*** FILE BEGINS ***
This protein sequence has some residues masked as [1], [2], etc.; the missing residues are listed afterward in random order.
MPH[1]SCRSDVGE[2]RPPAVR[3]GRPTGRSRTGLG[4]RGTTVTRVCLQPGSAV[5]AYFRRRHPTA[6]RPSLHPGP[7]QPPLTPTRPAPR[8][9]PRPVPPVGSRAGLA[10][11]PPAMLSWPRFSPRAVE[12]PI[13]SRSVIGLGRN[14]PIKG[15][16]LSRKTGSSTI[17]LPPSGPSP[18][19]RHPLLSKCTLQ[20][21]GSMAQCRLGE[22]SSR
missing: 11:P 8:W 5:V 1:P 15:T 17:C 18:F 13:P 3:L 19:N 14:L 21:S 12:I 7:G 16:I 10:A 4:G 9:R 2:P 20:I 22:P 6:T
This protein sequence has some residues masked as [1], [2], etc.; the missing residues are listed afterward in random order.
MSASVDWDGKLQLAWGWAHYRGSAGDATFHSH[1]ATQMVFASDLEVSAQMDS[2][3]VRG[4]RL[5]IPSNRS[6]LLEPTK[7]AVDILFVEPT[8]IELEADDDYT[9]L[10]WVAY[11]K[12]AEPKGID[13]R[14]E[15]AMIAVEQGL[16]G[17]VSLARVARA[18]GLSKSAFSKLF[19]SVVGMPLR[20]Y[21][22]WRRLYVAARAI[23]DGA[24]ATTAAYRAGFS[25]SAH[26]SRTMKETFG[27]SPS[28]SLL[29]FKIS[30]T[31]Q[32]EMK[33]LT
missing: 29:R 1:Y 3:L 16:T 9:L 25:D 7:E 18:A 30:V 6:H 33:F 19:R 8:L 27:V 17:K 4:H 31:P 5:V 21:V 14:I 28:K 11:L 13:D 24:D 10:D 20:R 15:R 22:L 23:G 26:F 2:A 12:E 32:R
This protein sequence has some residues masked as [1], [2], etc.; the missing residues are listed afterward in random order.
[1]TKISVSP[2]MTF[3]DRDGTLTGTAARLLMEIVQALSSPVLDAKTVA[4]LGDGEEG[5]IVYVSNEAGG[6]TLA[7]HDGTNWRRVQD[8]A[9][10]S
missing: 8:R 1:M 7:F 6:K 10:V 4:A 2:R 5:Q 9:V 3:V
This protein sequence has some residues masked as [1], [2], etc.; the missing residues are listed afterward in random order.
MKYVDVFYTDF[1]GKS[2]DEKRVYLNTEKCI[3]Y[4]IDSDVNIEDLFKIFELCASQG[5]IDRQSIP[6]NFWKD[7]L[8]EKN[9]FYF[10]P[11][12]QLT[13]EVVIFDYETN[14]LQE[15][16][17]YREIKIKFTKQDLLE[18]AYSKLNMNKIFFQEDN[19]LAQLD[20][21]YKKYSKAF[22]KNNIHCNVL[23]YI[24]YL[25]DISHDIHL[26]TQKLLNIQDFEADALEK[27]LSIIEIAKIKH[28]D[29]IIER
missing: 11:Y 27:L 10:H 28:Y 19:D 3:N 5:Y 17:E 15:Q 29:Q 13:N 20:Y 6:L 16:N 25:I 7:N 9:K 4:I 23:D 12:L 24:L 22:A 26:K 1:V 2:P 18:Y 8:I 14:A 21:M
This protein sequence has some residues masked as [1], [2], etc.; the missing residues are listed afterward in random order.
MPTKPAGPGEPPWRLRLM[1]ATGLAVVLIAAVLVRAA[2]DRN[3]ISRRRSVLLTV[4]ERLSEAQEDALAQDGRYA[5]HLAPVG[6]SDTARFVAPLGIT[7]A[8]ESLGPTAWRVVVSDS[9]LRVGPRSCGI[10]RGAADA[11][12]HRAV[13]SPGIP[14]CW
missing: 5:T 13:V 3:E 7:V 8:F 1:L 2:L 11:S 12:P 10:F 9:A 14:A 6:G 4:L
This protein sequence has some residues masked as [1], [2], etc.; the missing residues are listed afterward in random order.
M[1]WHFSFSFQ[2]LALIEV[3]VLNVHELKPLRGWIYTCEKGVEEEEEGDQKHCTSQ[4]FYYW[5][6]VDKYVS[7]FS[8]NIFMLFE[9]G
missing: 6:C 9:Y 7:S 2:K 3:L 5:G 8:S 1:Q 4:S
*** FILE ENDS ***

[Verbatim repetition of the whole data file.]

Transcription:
This protein sequence has some residues masked as [1], [2], etc.; the missing residues are listed afterward in random order.
MPH[1]SCRSDVGE[2]RPPAVR[3]GRPTGRSRTGLG[4]RGTTVTRVCLQPGSAV[5]AYFRRRHPTA[6]RPSLHPGP[7]QPPLTPTRPAPR[8][9]PRPVPPVGSRAGLA[10][11]PPAMLSWPRFSPRAVE[12]PI[13]SRSVIGLGRN[14]PIKG[15][16]LSRKTGSSTI[17]LPPSGPSP[18][19]RHPLLSKCTLQ[20][21]GSMAQCRLGE[22]SSR
missing: 11:P 8:W 5:V 1:P 15:T 17:C 18:F 13:P 3:L 19:N 14:L 21:S 12:I 7:G 16:I 10:A 4:G 9:R 2:P 20:I 22:P 6:T
This protein sequence has some residues masked as [1], [2], etc.; the missing residues are listed afterward in random order.
MSASVDWDGKLQLAWGWAHYRGSAGDATFHSH[1]ATQMVFASDLEVSAQMDS[2][3]VRG[4]RL[5]IPSNRS[6]LLEPTK[7]AVDILFVEPT[8]IELEADDDYT[9]L[10]WVAY[11]K[12]AEPKGID[13]R[14]E[15]AMIAVEQGL[16]G[17]VSLARVARA[18]GLSKSAFSKLF[19]SVVGMPLR[20]Y[21][22]WRRLYVAARAI[23]DGA[24]ATTAAYRAGFS[25]SAH[26]SRTMKETFG[27]SPS[28]SLL[29]FKIS[30]T[31]Q[32]EMK[33]LT
missing: 29:R 1:Y 3:L 16:T 9:L 25:D 7:E 18:A 30:V 6:H 33:F 19:R 8:L 27:V 17:K 4:H 31:P 5:V 21:V 14:I 28:K 11:L 13:D 24:D 10:D 20:R 15:R 22:L 23:G 26:F 2:A 12:E 32:R
This protein sequence has some residues masked as [1], [2], etc.; the missing residues are listed afterward in random order.
[1]TKISVSP[2]MTF[3]DRDGTLTGTAARLLMEIVQALSSPVLDAKTVA[4]LGDGEEG[5]IVYVSNEAGG[6]TLA[7]HDGTNWRRVQD[8]A[9][10]S
missing: 8:R 1:M 7:F 6:K 10:V 4:A 2:R 5:Q 9:V 3:V
This protein sequence has some residues masked as [1], [2], etc.; the missing residues are listed afterward in random order.
MKYVDVFYTDF[1]GKS[2]DEKRVYLNTEKCI[3]Y[4]IDSDVNIEDLFKIFELCASQG[5]IDRQSIP[6]NFWKD[7]L[8]EKN[9]FYF[10]P[11][12]QLT[13]EVVIFDYETN[14]LQE[15][16][17]YREIKIKFTKQDLLE[18]AYSKLNMNKIFFQEDN[19]LAQLD[20][21]YKKYSKAF[22]KNNIHCNVL[23]YI[24]YL[25]DISHDIHL[26]TQKLLNIQDFEADALEK[27]LSIIEIAKIKH[28]D[29]IIER
missing: 11:Y 27:L 10:H 28:Y 19:D 3:N 5:Y 17:E 15:Q 29:Q 13:N 20:Y 6:L 16:N 25:I 7:N 9:K 4:I 23:D 12:L 24:L 22:A 26:K 1:V 2:P 18:Y 8:I 14:A 21:M
This protein sequence has some residues masked as [1], [2], etc.; the missing residues are listed afterward in random order.
MPTKPAGPGEPPWRLRLM[1]ATGLAVVLIAAVLVRAA[2]DRN[3]ISRRRSVLLTV[4]ERLSEAQEDALAQDGRYA[5]HLAPVG[6]SDTARFVAPLGIT[7]A[8]ESLGPTAWRVVVSDS[9]LRVGPRSCGI[10]RGAADA[11][12]HRAV[13]SPGIP[14]CW
missing: 5:T 13:V 3:E 7:V 8:F 1:L 2:L 11:S 12:P 10:F 9:A 14:A 6:G 4:L
This protein sequence has some residues masked as [1], [2], etc.; the missing residues are listed afterward in random order.
M[1]WHFSFSFQ[2]LALIEV[3]VLNVHELKPLRGWIYTCEKGVEEEEEGDQKHCTSQ[4]FYYW[5][6]VDKYVS[7]FS[8]NIFMLFE[9]G
missing: 6:C 9:Y 7:S 2:K 3:L 5:G 8:S 1:Q 4:S